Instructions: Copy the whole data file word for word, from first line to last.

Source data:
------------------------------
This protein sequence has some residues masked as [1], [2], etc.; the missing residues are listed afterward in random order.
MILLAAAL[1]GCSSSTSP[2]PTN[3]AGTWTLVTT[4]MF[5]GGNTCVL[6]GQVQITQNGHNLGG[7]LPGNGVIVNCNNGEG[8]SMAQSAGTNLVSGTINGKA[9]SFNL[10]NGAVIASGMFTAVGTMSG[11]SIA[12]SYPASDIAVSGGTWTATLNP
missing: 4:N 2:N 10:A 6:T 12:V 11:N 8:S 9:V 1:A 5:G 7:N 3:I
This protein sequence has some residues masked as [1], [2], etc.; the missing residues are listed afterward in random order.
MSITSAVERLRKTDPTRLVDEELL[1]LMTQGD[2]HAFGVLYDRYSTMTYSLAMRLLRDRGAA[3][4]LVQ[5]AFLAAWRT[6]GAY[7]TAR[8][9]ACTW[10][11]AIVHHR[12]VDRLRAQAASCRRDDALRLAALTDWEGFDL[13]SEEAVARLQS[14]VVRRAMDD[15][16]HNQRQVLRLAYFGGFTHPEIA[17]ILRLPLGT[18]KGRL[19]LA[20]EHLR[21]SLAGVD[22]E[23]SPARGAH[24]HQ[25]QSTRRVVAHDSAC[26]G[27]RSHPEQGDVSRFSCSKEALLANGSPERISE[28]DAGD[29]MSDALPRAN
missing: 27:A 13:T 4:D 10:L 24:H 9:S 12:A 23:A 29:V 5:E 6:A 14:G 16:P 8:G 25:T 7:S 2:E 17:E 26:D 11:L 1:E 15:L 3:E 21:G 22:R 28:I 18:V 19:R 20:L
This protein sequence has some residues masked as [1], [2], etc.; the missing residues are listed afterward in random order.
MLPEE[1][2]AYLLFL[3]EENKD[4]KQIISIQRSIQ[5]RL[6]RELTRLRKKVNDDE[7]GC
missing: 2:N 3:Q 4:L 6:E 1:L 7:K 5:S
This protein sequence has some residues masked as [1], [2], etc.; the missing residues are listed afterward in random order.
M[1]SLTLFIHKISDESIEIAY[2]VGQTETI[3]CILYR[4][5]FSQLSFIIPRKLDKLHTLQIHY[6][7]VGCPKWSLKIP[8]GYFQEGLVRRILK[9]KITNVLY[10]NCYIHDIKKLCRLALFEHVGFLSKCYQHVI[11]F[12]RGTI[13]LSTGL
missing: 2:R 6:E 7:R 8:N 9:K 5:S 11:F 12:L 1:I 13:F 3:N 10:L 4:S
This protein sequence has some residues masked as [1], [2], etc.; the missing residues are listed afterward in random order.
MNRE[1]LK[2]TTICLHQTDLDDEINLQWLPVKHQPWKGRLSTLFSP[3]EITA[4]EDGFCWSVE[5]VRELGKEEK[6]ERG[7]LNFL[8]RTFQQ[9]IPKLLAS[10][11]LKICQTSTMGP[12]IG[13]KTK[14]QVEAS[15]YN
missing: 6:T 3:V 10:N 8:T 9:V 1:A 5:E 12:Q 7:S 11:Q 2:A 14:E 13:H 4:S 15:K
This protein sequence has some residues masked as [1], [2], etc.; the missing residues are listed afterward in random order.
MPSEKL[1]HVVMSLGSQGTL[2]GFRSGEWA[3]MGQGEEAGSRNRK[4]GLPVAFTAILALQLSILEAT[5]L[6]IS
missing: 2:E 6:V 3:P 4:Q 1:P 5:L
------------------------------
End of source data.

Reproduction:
This protein sequence has some residues masked as [1], [2], etc.; the missing residues are listed afterward in random order.
MILLAAAL[1]GCSSSTSP[2]PTN[3]AGTWTLVTT[4]MF[5]GGNTCVL[6]GQVQITQNGHNLGG[7]LPGNGVIVNCNNGEG[8]SMAQSAGTNLVSGTINGKA[9]SFNL[10]NGAVIASGMFTAVGTMSG[11]SIA[12]SYPASDIAVSGGTWTATLNP
missing: 4:N 2:N 10:A 6:T 12:V 11:N 8:S 9:V 1:A 5:G 7:N 3:I
This protein sequence has some residues masked as [1], [2], etc.; the missing residues are listed afterward in random order.
MSITSAVERLRKTDPTRLVDEELL[1]LMTQGD[2]HAFGVLYDRYSTMTYSLAMRLLRDRGAA[3][4]LVQ[5]AFLAAWRT[6]GAY[7]TAR[8][9]ACTW[10][11]AIVHHR[12]VDRLRAQAASCRRDDALRLAALTDWEGFDL[13]SEEAVARLQS[14]VVRRAMDD[15][16]HNQRQVLRLAYFGGFTHPEIA[17]ILRLPLGT[18]KGRL[19]LA[20]EHLR[21]SLAGVD[22]E[23]SPARGAH[24]HQ[25]QSTRRVVAHDSAC[26]G[27]RSHPEQGDVSRFSCSKEALLANGSPERISE[28]DAGD[29]MSDALPRAN
missing: 27:A 13:T 4:D 10:L 24:H 9:S 12:A 23:A 29:V 5:E 6:A 14:G 16:P 8:G 25:T 7:S 2:E 17:E 26:D 11:L 1:E 15:L 3:E 21:G 22:R 28:I 18:V 19:R 20:L
This protein sequence has some residues masked as [1], [2], etc.; the missing residues are listed afterward in random order.
MLPEE[1][2]AYLLFL[3]EENKD[4]KQIISIQRSIQ[5]RL[6]RELTRLRKKVNDDE[7]GC
missing: 2:N 3:Q 4:L 6:E 1:L 7:K 5:S
This protein sequence has some residues masked as [1], [2], etc.; the missing residues are listed afterward in random order.
M[1]SLTLFIHKISDESIEIAY[2]VGQTETI[3]CILYR[4][5]FSQLSFIIPRKLDKLHTLQIHY[6][7]VGCPKWSLKIP[8]GYFQEGLVRRILK[9]KITNVLY[10]NCYIHDIKKLCRLALFEHVGFLSKCYQHVI[11]F[12]RGTI[13]LSTGL
missing: 2:R 6:E 7:R 8:N 9:K 5:S 11:F 12:L 1:I 13:F 3:N 10:L 4:S
This protein sequence has some residues masked as [1], [2], etc.; the missing residues are listed afterward in random order.
MNRE[1]LK[2]TTICLHQTDLDDEINLQWLPVKHQPWKGRLSTLFSP[3]EITA[4]EDGFCWSVE[5]VRELGKEEK[6]ERG[7]LNFL[8]RTFQQ[9]IPKLLAS[10][11]LKICQTSTMGP[12]IG[13]KTK[14]QVEAS[15]YN
missing: 6:T 3:V 10:N 8:T 9:V 1:A 5:E 12:Q 7:S 11:Q 2:A 14:E 13:H 4:S 15:K
This protein sequence has some residues masked as [1], [2], etc.; the missing residues are listed afterward in random order.
MPSEKL[1]HVVMSLGSQGTL[2]GFRSGEWA[3]MGQGEEAGSRNRK[4]GLPVAFTAILALQLSILEAT[5]L[6]IS
missing: 2:E 6:V 3:P 4:Q 1:P 5:L